A new dress. A new shirt. A new car. A new friendship. How we value these things! A new way of doing things? Not so much.

God stays the same, but regularly revises his methods. His relationship with humans changed after Noah—meat as food, capital punishment for murderers, the promise of the rainbow. His choosing Abram and renaming him Abraham initiated a new divine modus operandi. Or what about the union in the Christian Church of Jews and Gentiles? Jesus abolished in his flesh the enmity between these two classes “so that in himself he might make the two into one new man, thus establishing peace.” He accomplishes this through inaugurating “a new covenant with Israel and Judah, not like the covenant I made when I took their fathers by the hand to bring them out of Egypt.” God will some day make a new heaven and a new earth.

If you own a personal copy of the Bible, translated into your native tongue and printed in book form; if you drove to church and value our chairs and air conditioners; if you have watched a Chris­tian movie or listened to a gospel CD; if you prefer a jet over a sailing ship as your means of transportation to missionary ventures; then you profit from New Things never envisioned in Acts.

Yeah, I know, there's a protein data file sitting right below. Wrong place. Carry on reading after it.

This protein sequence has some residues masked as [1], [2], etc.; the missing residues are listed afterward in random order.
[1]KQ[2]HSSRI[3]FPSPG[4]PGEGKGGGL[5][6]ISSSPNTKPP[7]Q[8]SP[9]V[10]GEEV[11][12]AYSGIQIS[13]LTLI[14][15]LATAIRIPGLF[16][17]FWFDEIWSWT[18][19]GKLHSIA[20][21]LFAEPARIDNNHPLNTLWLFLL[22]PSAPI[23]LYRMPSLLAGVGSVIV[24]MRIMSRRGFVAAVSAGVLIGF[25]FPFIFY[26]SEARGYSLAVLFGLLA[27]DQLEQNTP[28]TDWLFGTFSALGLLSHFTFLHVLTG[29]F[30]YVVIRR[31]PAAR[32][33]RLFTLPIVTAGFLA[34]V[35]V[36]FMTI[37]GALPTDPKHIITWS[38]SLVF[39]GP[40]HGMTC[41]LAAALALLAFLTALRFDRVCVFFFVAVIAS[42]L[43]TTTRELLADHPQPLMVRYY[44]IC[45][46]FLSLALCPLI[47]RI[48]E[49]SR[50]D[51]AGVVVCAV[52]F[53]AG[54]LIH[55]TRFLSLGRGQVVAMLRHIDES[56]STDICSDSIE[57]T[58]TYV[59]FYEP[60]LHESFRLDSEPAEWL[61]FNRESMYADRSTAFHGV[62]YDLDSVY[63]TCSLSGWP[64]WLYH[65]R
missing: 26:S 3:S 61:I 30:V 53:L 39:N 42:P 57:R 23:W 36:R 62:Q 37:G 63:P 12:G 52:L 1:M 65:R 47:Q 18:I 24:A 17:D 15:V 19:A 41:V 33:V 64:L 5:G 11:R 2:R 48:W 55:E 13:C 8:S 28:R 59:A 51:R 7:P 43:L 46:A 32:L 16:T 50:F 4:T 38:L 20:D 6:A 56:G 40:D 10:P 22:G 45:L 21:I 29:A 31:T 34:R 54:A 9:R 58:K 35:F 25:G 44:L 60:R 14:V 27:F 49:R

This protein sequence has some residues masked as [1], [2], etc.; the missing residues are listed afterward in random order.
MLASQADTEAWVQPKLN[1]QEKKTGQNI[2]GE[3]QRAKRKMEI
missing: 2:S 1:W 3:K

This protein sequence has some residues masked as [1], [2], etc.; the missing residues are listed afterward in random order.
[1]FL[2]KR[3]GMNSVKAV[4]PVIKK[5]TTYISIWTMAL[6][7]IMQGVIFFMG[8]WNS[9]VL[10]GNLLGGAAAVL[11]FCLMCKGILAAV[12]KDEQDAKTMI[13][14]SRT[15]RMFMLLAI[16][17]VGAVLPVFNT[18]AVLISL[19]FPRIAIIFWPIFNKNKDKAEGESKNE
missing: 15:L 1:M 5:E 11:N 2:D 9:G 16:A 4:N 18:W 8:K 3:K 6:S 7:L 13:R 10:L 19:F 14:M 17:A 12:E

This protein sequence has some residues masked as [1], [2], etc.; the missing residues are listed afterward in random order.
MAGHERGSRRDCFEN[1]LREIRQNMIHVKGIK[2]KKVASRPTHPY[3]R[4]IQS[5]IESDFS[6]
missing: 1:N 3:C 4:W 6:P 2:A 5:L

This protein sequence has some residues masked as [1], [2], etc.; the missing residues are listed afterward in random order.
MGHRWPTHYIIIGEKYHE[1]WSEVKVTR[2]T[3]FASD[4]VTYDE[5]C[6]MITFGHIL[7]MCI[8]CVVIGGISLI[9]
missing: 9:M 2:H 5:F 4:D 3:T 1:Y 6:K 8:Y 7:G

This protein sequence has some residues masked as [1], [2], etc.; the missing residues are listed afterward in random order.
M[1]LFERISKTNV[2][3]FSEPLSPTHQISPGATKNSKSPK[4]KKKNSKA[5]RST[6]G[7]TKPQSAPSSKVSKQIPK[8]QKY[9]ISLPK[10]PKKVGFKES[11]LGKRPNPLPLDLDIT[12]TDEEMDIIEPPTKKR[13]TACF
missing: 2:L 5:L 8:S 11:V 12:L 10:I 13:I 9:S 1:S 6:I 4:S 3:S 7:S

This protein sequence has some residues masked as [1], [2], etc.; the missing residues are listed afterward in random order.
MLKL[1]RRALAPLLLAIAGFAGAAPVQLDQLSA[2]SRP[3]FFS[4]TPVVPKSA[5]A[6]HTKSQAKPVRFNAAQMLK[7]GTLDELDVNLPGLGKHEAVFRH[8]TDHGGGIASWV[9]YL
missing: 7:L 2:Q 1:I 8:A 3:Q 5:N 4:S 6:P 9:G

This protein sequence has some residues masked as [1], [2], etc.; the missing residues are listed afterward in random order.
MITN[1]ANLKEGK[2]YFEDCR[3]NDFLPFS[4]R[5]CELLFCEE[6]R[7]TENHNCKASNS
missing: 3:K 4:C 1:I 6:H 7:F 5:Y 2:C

God not only does new things. He likes new things—“Sing to him a new song; play skillfully with a shout of joy.” He gives new things—“Those who wait for Yahweh will gain new strength; they will mount up with wings like eagles, they will run and not grow weary, they will walk and not faint.” He provides old things in new measure—“Yahweh’s lovingkindnesses and compas­sions are new every morning, great is your faithfulness.” The blood of Jesus opens up “a new and living way.”

It should not be news that “new” is used 176 times in the Bible. If we wish to walk with this innovative God, let us expect him to lead us into deeper levels of closeness with him, and fresh avenues of service for him. “I will put a new spirit within them. I will take the heart of stone out of their flesh and give them a heart of flesh.” Not that we automatically eject all that is old—“Every scribe who has become a disciple of the Kingdom is like a head of a household who brings out of his treasure things new and old.” Still, the security we sense by insisting on sameness may be our own worst enemy.

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